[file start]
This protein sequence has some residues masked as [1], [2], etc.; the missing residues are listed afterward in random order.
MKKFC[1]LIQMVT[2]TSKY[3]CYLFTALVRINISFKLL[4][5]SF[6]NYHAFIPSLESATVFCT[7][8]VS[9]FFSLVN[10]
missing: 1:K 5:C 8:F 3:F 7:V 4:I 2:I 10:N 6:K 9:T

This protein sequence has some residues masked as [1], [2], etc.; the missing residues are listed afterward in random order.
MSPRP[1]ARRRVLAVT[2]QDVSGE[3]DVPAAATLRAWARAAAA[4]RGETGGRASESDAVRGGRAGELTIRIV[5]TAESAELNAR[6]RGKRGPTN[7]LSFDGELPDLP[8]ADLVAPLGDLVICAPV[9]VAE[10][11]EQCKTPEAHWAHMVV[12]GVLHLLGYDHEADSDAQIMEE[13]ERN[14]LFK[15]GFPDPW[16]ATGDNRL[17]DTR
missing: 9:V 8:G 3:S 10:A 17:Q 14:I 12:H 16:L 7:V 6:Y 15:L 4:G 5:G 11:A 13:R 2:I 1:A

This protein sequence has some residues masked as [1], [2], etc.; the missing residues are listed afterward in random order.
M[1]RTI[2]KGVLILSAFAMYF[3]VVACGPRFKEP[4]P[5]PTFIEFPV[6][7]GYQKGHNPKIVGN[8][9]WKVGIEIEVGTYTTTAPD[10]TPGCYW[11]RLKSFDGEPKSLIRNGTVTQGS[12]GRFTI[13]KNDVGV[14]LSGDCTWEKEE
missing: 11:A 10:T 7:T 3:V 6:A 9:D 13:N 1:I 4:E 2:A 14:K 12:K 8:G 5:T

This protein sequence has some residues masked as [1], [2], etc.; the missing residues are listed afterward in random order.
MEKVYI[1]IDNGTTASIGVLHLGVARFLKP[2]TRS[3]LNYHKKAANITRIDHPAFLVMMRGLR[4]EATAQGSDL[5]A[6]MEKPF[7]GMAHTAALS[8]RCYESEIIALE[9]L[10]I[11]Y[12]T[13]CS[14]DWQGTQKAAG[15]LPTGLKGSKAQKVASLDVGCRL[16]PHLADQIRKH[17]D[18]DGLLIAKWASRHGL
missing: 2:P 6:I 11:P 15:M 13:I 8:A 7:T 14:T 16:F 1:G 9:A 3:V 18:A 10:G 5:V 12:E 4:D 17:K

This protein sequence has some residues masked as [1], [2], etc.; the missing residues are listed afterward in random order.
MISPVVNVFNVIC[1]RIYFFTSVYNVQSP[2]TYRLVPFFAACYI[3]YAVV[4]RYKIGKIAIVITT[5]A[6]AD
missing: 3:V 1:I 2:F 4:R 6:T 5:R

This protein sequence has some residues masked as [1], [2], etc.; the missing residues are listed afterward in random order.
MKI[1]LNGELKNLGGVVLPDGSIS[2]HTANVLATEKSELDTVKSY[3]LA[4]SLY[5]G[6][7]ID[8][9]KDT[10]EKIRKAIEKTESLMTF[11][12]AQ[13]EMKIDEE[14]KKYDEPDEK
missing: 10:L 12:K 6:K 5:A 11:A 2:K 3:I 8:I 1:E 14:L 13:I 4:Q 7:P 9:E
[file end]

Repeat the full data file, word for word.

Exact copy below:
This protein sequence has some residues masked as [1], [2], etc.; the missing residues are listed afterward in random order.
MKKFC[1]LIQMVT[2]TSKY[3]CYLFTALVRINISFKLL[4][5]SF[6]NYHAFIPSLESATVFCT[7][8]VS[9]FFSLVN[10]
missing: 1:K 5:C 8:F 3:F 7:V 4:I 2:I 10:N 6:K 9:T

This protein sequence has some residues masked as [1], [2], etc.; the missing residues are listed afterward in random order.
MSPRP[1]ARRRVLAVT[2]QDVSGE[3]DVPAAATLRAWARAAAA[4]RGETGGRASESDAVRGGRAGELTIRIV[5]TAESAELNAR[6]RGKRGPTN[7]LSFDGELPDLP[8]ADLVAPLGDLVICAPV[9]VAE[10][11]EQCKTPEAHWAHMVV[12]GVLHLLGYDHEADSDAQIMEE[13]ERN[14]LFK[15]GFPDPW[16]ATGDNRL[17]DTR
missing: 9:V 8:G 3:S 10:A 17:Q 14:I 12:H 16:L 7:V 6:Y 15:L 4:G 5:G 11:A 13:R 2:I 1:A

This protein sequence has some residues masked as [1], [2], etc.; the missing residues are listed afterward in random order.
M[1]RTI[2]KGVLILSAFAMYF[3]VVACGPRFKEP[4]P[5]PTFIEFPV[6][7]GYQKGHNPKIVGN[8][9]WKVGIEIEVGTYTTTAPD[10]TPGCYW[11]RLKSFDGEPKSLIRNGTVTQGS[12]GRFTI[13]KNDVGV[14]LSGDCTWEKEE
missing: 11:A 10:T 7:T 3:V 6:A 9:D 13:N 1:I 4:E 2:A 14:K 12:K 8:G 5:T

This protein sequence has some residues masked as [1], [2], etc.; the missing residues are listed afterward in random order.
MEKVYI[1]IDNGTTASIGVLHLGVARFLKP[2]TRS[3]LNYHKKAANITRIDHPAFLVMMRGLR[4]EATAQGSDL[5]A[6]MEKPF[7]GMAHTAALS[8]RCYESEIIALE[9]L[10]I[11]Y[12]T[13]CS[14]DWQGTQKAAG[15]LPTGLKGSKAQKVASLDVGCRL[16]PHLADQIRKH[17]D[18]DGLLIAKWASRHGL
missing: 2:P 6:I 11:P 15:M 13:I 8:A 7:T 14:T 16:F 1:G 9:A 3:V 18:A 10:G 5:V 12:E 4:D 17:K

This protein sequence has some residues masked as [1], [2], etc.; the missing residues are listed afterward in random order.
MISPVVNVFNVIC[1]RIYFFTSVYNVQSP[2]TYRLVPFFAACYI[3]YAVV[4]RYKIGKIAIVITT[5]A[6]AD
missing: 3:V 1:I 2:F 4:R 6:T 5:R

This protein sequence has some residues masked as [1], [2], etc.; the missing residues are listed afterward in random order.
MKI[1]LNGELKNLGGVVLPDGSIS[2]HTANVLATEKSELDTVKSY[3]LA[4]SLY[5]G[6][7]ID[8][9]KDT[10]EKIRKAIEKTESLMTF[11][12]AQ[13]EMKIDEE[14]KKYDEPDEK
missing: 10:L 12:K 6:K 5:A 11:A 2:K 3:I 8:I 1:E 14:L 13:I 4:Q 7:P 9:E